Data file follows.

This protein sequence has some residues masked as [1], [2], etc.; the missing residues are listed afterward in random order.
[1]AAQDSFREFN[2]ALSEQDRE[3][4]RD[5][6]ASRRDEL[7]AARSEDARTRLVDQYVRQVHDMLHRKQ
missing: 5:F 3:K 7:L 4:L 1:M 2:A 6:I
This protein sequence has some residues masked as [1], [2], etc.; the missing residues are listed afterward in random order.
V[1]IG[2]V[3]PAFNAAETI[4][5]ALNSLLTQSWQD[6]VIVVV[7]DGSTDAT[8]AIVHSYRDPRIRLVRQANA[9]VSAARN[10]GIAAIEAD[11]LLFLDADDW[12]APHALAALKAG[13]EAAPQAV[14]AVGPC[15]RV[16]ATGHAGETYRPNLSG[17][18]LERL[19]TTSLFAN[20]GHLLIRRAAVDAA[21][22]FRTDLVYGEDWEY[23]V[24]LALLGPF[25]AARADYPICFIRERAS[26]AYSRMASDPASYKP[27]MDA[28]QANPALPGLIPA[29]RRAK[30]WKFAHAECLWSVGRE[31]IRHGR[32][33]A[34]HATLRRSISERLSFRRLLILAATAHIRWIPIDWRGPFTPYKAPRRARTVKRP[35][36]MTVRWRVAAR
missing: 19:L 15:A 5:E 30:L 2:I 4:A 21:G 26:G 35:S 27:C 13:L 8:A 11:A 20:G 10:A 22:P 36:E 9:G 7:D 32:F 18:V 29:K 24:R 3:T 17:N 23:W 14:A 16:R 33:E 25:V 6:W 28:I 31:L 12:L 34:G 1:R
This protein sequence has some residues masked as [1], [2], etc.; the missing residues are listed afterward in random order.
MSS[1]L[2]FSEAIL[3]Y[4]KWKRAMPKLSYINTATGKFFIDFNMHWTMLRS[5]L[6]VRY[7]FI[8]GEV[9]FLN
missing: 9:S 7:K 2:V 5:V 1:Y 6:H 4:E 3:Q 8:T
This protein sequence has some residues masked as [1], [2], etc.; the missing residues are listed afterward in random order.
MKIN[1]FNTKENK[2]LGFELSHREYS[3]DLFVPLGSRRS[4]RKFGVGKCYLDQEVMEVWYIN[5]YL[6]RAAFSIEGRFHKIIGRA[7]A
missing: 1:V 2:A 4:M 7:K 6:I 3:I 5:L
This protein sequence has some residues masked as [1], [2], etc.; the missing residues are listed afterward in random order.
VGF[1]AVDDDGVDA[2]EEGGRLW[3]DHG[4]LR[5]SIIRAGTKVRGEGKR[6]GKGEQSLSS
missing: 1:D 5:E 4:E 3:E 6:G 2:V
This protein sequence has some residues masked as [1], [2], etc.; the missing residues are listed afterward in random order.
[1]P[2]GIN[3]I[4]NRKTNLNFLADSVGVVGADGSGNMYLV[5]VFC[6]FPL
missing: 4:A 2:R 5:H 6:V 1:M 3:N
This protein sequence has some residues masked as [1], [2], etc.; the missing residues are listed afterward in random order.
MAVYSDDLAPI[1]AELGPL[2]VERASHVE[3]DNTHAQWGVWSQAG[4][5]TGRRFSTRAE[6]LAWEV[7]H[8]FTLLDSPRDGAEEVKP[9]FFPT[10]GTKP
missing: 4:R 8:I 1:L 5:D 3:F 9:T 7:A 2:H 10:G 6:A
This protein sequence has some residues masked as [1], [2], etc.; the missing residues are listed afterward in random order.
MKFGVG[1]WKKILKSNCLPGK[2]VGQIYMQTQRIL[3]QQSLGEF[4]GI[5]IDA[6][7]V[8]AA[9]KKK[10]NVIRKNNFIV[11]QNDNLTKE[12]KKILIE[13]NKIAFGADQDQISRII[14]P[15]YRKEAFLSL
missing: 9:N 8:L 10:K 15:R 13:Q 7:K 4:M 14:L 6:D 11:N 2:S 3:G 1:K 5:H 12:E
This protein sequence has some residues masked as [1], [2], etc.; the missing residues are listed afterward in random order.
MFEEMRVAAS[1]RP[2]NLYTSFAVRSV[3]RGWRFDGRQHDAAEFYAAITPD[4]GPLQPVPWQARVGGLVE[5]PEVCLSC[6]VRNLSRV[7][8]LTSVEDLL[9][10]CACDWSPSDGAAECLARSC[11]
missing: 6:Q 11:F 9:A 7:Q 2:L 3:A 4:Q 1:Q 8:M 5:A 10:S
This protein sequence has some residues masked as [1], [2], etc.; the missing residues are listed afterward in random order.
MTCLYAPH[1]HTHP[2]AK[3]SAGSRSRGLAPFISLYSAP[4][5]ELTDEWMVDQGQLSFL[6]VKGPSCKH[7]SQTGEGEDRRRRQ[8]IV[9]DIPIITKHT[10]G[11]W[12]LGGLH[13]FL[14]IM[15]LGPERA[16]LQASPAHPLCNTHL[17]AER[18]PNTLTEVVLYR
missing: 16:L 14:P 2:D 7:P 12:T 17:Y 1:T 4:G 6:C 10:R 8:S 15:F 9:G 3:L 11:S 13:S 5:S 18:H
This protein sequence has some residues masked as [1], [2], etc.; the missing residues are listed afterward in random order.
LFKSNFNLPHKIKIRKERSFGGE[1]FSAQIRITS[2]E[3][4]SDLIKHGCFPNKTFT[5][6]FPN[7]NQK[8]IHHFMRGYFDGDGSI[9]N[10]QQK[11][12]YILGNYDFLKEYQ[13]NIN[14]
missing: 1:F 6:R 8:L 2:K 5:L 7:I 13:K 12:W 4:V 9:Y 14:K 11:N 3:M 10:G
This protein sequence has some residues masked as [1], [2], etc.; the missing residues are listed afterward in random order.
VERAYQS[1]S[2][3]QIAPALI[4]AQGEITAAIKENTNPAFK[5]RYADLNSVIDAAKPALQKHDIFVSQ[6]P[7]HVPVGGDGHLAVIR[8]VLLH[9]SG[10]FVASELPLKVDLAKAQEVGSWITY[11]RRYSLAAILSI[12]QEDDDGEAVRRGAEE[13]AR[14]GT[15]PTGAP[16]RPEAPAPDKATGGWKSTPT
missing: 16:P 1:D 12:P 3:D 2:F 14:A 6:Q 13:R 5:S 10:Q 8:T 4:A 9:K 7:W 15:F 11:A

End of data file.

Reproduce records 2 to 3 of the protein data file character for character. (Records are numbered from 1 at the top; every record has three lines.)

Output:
This protein sequence has some residues masked as [1], [2], etc.; the missing residues are listed afterward in random order.
V[1]IG[2]V[3]PAFNAAETI[4][5]ALNSLLTQSWQD[6]VIVVV[7]DGSTDAT[8]AIVHSYRDPRIRLVRQANA[9]VSAARN[10]GIAAIEAD[11]LLFLDADDW[12]APHALAALKAG[13]EAAPQAV[14]AVGPC[15]RV[16]ATGHAGETYRPNLSG[17][18]LERL[19]TTSLFAN[20]GHLLIRRAAVDAA[21][22]FRTDLVYGEDWEY[23]V[24]LALLGPF[25]AARADYPICFIRERAS[26]AYSRMASDPASYKP[27]MDA[28]QANPALPGLIPA[29]RRAK[30]WKFAHAECLWSVGRE[31]IRHGR[32][33]A[34]HATLRRSISERLSFRRLLILAATAHIRWIPIDWRGPFTPYKAPRRARTVKRP[35][36]MTVRWRVAAR
missing: 19:L 15:A 5:E 30:L 2:I 4:A 21:G 26:G 35:S 27:C 13:L 8:A 11:A 20:G 10:A 22:P 36:E 9:G 7:D 32:F 18:V 29:K 24:R 3:T 17:N 23:W 14:A 16:R 33:E 25:V 6:W 28:I 31:L 12:L 34:G 1:R
This protein sequence has some residues masked as [1], [2], etc.; the missing residues are listed afterward in random order.
MSS[1]L[2]FSEAIL[3]Y[4]KWKRAMPKLSYINTATGKFFIDFNMHWTMLRS[5]L[6]VRY[7]FI[8]GEV[9]FLN
missing: 9:S 7:K 2:V 5:V 1:Y 6:H 4:E 3:Q 8:T